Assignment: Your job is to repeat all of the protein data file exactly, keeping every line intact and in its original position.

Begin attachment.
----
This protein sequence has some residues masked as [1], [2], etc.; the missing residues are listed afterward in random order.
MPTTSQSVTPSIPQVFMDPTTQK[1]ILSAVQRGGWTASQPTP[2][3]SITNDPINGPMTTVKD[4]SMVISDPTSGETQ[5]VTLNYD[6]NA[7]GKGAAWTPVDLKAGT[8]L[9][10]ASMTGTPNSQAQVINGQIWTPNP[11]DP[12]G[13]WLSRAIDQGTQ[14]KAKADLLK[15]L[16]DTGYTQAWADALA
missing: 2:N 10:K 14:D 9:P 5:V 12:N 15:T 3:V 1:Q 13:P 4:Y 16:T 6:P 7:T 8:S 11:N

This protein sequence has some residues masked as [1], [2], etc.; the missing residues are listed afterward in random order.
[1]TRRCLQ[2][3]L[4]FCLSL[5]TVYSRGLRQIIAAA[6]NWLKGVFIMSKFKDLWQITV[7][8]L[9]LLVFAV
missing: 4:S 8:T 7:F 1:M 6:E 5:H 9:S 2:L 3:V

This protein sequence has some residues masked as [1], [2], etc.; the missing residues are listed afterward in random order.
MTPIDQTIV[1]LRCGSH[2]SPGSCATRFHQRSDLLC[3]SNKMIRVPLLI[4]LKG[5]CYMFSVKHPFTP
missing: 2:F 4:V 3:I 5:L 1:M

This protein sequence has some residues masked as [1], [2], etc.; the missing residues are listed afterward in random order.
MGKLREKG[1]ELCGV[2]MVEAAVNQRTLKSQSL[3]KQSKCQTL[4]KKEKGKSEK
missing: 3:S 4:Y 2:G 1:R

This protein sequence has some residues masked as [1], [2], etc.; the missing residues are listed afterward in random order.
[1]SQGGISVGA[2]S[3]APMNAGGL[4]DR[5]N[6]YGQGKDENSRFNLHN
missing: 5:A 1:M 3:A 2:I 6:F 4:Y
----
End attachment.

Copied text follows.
This protein sequence has some residues masked as [1], [2], etc.; the missing residues are listed afterward in random order.
MPTTSQSVTPSIPQVFMDPTTQK[1]ILSAVQRGGWTASQPTP[2][3]SITNDPINGPMTTVKD[4]SMVISDPTSGETQ[5]VTLNYD[6]NA[7]GKGAAWTPVDLKAGT[8]L[9][10]ASMTGTPNSQAQVINGQIWTPNP[11]DP[12]G[13]WLSRAIDQGTQ[14]KAKADLLK[15]L[16]DTGYTQAWADALA
missing: 2:N 10:K 14:D 9:P 5:V 12:N 15:T 3:V 1:Q 13:P 4:Y 16:T 6:P 7:T 8:S 11:N

This protein sequence has some residues masked as [1], [2], etc.; the missing residues are listed afterward in random order.
[1]TRRCLQ[2][3]L[4]FCLSL[5]TVYSRGLRQIIAAA[6]NWLKGVFIMSKFKDLWQITV[7][8]L[9]LLVFAV
missing: 4:S 8:T 7:F 1:M 6:E 5:H 9:S 2:L 3:V

This protein sequence has some residues masked as [1], [2], etc.; the missing residues are listed afterward in random order.
MTPIDQTIV[1]LRCGSH[2]SPGSCATRFHQRSDLLC[3]SNKMIRVPLLI[4]LKG[5]CYMFSVKHPFTP
missing: 2:F 4:V 3:I 5:L 1:M

This protein sequence has some residues masked as [1], [2], etc.; the missing residues are listed afterward in random order.
MGKLREKG[1]ELCGV[2]MVEAAVNQRTLKSQSL[3]KQSKCQTL[4]KKEKGKSEK
missing: 3:S 4:Y 2:G 1:R

This protein sequence has some residues masked as [1], [2], etc.; the missing residues are listed afterward in random order.
[1]SQGGISVGA[2]S[3]APMNAGGL[4]DR[5]N[6]YGQGKDENSRFNLHN
missing: 5:A 1:M 3:A 2:I 6:F 4:Y